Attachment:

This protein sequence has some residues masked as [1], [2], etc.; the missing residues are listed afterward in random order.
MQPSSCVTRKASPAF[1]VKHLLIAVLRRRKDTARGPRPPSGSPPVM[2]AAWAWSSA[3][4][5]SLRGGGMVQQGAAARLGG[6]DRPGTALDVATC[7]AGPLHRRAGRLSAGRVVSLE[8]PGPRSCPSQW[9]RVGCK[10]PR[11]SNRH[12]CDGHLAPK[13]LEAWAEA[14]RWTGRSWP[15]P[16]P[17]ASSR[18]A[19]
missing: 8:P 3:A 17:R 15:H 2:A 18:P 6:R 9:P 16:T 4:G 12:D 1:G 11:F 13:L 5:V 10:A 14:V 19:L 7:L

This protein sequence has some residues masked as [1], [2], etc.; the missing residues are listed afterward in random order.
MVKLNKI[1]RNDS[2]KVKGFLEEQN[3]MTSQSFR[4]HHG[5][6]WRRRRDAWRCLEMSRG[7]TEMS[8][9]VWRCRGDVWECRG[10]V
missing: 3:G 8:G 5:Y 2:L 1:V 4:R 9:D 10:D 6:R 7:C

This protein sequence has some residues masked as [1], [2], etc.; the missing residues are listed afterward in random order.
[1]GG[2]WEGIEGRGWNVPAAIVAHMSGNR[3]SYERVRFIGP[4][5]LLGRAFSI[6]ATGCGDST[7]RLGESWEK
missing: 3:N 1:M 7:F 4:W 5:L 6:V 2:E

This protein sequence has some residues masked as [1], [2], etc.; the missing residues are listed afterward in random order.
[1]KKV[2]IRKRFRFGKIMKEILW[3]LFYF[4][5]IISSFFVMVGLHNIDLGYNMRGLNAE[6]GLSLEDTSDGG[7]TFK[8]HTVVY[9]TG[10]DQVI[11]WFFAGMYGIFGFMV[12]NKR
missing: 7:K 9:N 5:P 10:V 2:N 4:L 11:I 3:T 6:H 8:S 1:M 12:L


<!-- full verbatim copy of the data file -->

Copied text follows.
This protein sequence has some residues masked as [1], [2], etc.; the missing residues are listed afterward in random order.
MQPSSCVTRKASPAF[1]VKHLLIAVLRRRKDTARGPRPPSGSPPVM[2]AAWAWSSA[3][4][5]SLRGGGMVQQGAAARLGG[6]DRPGTALDVATC[7]AGPLHRRAGRLSAGRVVSLE[8]PGPRSCPSQW[9]RVGCK[10]PR[11]SNRH[12]CDGHLAPK[13]LEAWAEA[14]RWTGRSWP[15]P[16]P[17]ASSR[18]A[19]
missing: 8:P 3:A 17:R 15:H 2:A 18:P 6:R 9:P 16:T 4:G 12:D 1:G 11:F 13:L 5:V 10:A 14:V 19:L 7:L

This protein sequence has some residues masked as [1], [2], etc.; the missing residues are listed afterward in random order.
MVKLNKI[1]RNDS[2]KVKGFLEEQN[3]MTSQSFR[4]HHG[5][6]WRRRRDAWRCLEMSRG[7]TEMS[8][9]VWRCRGDVWECRG[10]V
missing: 3:G 8:G 5:Y 2:L 1:V 4:R 9:D 10:D 6:R 7:C

This protein sequence has some residues masked as [1], [2], etc.; the missing residues are listed afterward in random order.
[1]GG[2]WEGIEGRGWNVPAAIVAHMSGNR[3]SYERVRFIGP[4][5]LLGRAFSI[6]ATGCGDST[7]RLGESWEK
missing: 3:N 1:M 7:F 4:W 5:L 6:V 2:E

This protein sequence has some residues masked as [1], [2], etc.; the missing residues are listed afterward in random order.
[1]KKV[2]IRKRFRFGKIMKEILW[3]LFYF[4][5]IISSFFVMVGLHNIDLGYNMRGLNAE[6]GLSLEDTSDGG[7]TFK[8]HTVVY[9]TG[10]DQVI[11]WFFAGMYGIFGFMV[12]NKR
missing: 7:K 9:N 5:P 10:V 2:N 4:L 11:I 3:T 6:H 8:S 1:M 12:L